AIM: Physicians fall short of heart failure guidelines
According to the researchers, prescriptions for two heart failure drug therapies—angiotensin-converting enzyme (ACE) inhibitors and angiotensin II receptor blockers (ARBs), and beta-blockers—have steadily declined since the early and mid-2000s and only one-third of heart failure patients are benefiting from these types of treatments.
"Tried-and-true therapies are not getting the attention they really deserve," said senior author Randall S. Stafford, MD, PhD, associate professor of medicine at the Stanford Prevention Research Center at Stanford Hospitals and Clinics in Stanford, Calif. "These therapies are of great value to the vast majority of heart-failure patients, and to see them being used in less than 40 percent of patients is a concern."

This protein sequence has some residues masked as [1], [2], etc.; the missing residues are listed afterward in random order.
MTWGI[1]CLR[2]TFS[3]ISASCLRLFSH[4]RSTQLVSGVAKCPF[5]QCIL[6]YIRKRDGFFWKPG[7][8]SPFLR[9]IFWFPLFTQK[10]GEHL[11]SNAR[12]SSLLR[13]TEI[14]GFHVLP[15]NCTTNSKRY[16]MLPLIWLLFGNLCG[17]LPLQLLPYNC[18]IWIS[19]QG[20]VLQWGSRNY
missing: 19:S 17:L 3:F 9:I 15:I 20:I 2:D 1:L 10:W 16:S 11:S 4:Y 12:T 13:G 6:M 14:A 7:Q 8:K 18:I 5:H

Dipanjan Banerjee, MD, and colleagues from Stanford used a database of physician survey responses to evaluate the trends of drug prescriptions to heart failure patients between 1994 and 2009.
Results of the study showed that while ACE-inhibitor and ARB prescriptions rose from 1994 to 2002 from 34 percent to 45 percent, by 2009, they decreased by 13 percent to 37 percent.
Additionally, beta-blocker use increased between 1998 and 2006 from 11 percent to 44 percent, but the numbers dropped to 37 percent by 2009.
"Our expectation was that there would be continued improvement in the use of these drugs, but that hasn't happened," Stafford said. "We're not sure what's gone wrong."
The researchers speculated that the drop in drug prescriptions for these patients could be due to the lack of clinical trials that outline the benefits of these types of treatment.
The study was funded by the National Heart, Lung and Blood Institute.